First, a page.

The controversial Care.data patient information-sharing scheme has today been binned.
The closure of the scheme was announced in a statement by minister for life sciences George Freeman MP. It follows a review by the National Data Guardian Fiona Caldicott which recommended better safeguards for the sharing of patient data.
Freeman said: "In light of Dame Fiona’s recommendations, NHS England has taken the decision to close the care.data programme.
"However, the government and the health and care system remain absolutely committed to realising the benefits of sharing information, as an essential part of improving outcomes for patients.
"Therefore this work will now be taken forward by the National Information Board, in close collaboration with the primary care community, in order to retain public confidence and to drive better care for patients."
The Care.data programme has faced ongoing controversy and delays since it was first announced three years ago.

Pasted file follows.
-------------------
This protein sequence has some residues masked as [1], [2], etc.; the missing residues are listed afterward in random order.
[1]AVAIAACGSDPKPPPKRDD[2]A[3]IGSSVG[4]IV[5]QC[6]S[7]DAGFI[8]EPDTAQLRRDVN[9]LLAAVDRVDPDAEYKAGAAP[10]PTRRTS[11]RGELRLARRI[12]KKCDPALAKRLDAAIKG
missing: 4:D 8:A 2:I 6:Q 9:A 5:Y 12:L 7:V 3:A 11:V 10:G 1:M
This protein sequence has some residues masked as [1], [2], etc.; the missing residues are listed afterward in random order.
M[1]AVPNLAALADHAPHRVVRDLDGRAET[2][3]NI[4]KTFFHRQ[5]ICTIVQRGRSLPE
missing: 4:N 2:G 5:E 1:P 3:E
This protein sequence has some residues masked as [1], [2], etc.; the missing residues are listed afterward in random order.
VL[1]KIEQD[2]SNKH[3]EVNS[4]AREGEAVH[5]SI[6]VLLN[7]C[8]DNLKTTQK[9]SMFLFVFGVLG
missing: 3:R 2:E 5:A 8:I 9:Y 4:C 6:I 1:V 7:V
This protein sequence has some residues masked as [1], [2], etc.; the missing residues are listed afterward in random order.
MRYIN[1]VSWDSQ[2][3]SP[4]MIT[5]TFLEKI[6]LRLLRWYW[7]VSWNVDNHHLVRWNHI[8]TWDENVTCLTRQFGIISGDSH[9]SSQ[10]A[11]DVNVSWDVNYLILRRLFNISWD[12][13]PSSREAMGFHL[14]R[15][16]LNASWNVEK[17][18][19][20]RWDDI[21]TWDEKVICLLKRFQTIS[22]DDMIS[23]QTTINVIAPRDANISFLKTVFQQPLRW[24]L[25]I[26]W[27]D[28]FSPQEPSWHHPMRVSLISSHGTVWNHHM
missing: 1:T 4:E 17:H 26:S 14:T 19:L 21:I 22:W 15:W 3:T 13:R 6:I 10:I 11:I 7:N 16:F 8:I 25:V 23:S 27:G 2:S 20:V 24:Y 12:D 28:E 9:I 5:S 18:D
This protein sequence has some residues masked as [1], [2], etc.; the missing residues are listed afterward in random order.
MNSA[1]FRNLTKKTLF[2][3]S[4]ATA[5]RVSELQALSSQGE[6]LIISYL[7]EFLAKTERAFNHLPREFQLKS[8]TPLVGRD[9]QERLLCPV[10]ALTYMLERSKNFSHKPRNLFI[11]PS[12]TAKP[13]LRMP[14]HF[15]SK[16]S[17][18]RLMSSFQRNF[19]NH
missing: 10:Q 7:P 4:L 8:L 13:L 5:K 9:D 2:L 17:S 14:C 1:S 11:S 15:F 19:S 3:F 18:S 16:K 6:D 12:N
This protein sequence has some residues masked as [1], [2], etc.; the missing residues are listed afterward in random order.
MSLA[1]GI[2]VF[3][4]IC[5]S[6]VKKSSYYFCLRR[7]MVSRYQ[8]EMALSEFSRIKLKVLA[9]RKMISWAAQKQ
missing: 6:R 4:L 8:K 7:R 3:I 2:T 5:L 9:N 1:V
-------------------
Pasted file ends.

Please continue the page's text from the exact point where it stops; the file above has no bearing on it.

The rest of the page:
The main concern around the programme has been the sharing of sensitive medical information with commercial entities without explicit consent.
So far one million people have opted out of the scheme. However, the report by Caldicott today recommended that patients must be allowed to opt out of their personal data being used for purposes beyond their direct care.
It said not enough had been done to gain patients' confidence in the scheme.
Earlier this year, a leaked document revealed that the Royal Free NHS trust had controversially signed a deal with Google's DeepMind to give the outfit access to 1.6 million patient records.
Responding to the announcement, Phil Booth, coordinator of medConfidential, warned that while the "toxic brand" may have ended, the government policy "continues to be the widest sharing of every patient's most private data".
He said: "The care.data programme did exist, and has a toxic legacy leaking across the NHS." ®